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2022 NCAA tournament region preview: Midwest

The Midwest region has two strong contenders in Kansas and Auburn.
The Midwest region has two strong contenders in Kansas and Auburn.

With the first round of the NCAA tournament set to tip off Thursday, the Blue Zone breaks down each of the four regions, catching you up on all of the contenders and sleepers ready to make a run to the Final Four in New Orleans. Our other regional previews include the South, East and West.

The No. 1 seed: Kansas

The Jayhawks have been ready to roll for the NCAA tournament all season long. Kansas has remained in the top 10 of the AP Poll since Week One and has only tallied six losses, four of which came against teams it also beat in other meetings. With an offense revolving around senior guard Ochai Agbaji, who averages 19.7 points and 5.1 rebounds per game, the group will be no easy feat to take on. The rest of the starters are reliable, especially on the defensive end, with forwards David McCormack and Jalen Wilson each averaging around seven rebounds and guard Christian Braun a threat on both sides of the ball. 

Despite their strengths, the Jayhawks are not always on their game coming back from the locker room, as just a few weeks ago, they were defeated by Baylor and TCU after leading at the break. With their weaknesses in mind, it’s not a lock that this group will end up closing out the bracket despite their seeding. The Jayhawks have what it takes to reach the Final Four, but that all depends on whether they play the best basketball they have played all season. A tournament sweep is unlikely for this squad, but unlikely never means impossible in this league.

The other contenders: Eyeing the upset

With potential opponents such as Iowa, Providence, Wisconsin, USC, Auburn, Miami and LSU, this bracket is almost as stacked as they come. The Hawkeyes, the Big Ten tournament No. 5 seed, took home the conference championship, tallying four vital wins in four days, then finishing with a substantial upset over Purdue, a top 10 program in the AP Poll. Providence has had its fair share of victories, including crucial wins against Texas Tech, Seton Hall, Wisconsin, Marquette, Creighton and Connecticut. The Badgers themselves have won against several tournament representatives from the Big Ten, and the Trojans, Miami and LSU have also proven that they won’t go down without a fight. Second-seeded Auburn is arguably the most fearsome of them all and will make sure Kansas has no easy path to victory. This bracket will be as cutthroat as they come, so don’t let the seedings fool you.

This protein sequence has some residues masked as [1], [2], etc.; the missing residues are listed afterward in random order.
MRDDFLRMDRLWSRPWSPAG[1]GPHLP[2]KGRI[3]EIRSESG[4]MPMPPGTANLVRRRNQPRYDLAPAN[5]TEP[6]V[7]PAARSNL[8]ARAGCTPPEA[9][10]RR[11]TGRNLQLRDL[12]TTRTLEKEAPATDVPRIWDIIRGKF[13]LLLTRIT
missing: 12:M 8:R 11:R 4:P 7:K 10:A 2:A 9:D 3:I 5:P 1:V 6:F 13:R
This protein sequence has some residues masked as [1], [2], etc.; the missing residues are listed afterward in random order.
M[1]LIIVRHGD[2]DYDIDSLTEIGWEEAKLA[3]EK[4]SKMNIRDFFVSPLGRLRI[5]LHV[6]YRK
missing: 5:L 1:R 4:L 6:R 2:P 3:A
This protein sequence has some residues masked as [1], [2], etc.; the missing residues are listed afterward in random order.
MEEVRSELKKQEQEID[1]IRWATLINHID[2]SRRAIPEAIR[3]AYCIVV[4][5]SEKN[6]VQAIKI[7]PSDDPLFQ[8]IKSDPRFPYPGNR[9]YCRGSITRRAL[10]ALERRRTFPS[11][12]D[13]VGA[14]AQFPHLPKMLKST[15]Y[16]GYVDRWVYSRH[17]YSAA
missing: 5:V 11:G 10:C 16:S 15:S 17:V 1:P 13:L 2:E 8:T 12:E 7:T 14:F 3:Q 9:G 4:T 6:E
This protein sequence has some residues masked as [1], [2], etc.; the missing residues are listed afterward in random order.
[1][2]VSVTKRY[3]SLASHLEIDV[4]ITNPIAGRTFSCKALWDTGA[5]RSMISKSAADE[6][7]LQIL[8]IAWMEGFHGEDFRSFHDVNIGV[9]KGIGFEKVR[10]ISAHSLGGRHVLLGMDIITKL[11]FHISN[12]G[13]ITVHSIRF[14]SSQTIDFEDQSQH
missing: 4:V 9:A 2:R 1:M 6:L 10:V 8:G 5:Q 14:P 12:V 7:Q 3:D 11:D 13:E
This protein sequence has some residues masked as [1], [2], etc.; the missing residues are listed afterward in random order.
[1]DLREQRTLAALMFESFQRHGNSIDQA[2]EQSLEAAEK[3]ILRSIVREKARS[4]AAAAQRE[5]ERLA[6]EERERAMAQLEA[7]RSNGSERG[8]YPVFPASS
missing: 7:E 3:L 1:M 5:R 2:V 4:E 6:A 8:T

The potential Cinderella: Creighton

Don’t write off the ninth-seeded Blue Jays, who kick off the tournament Thursday against eighth-seeded San Diego State. Although Creighton hasn’t had the strongest season, having amassed 11 losses, it has had some pretty remarkable wins. The Blue Jays recently defeated a ranked Connecticut team, Marquette twice and Providence in the Big East tournament, and they only lost to Villanova by six in the conference championship. Additionally, Creighton has a consistently strong starting five, any of whom can break out, and it almost always has at least three players scoring in mid to high double digits. 

The regional narrative: Jayhawks vs. Tigers

There is no clear favorite in the Midwest region, with the top two seeds equally capable of taking the cake in the end. Landing No. 3 and No. 8 in the final AP Poll, respectively, Kansas and Auburn both have proven throughout the season that they have what it takes to last long in the tournament. Though the Tigers fell to Texas A&M in the quarterfinals of the SEC tournament and the Jayhawks finished with the Big 12 title, Auburn has NBA top-prospect Jabari Smith Jr. and 7-foot-1 center Walker Kessler on its side. Meanwhile, like any other team this season, Kansas has also fallen victim to several upset losses. If both teams make it to the Elite Eight, the contest will be one to watch out for.


Ana Young | Assistant Blue Zone Editor

Ana Young is a Trinity sophomore and an assistant Blue Zone editor of The Chronicle’s 118th volume.

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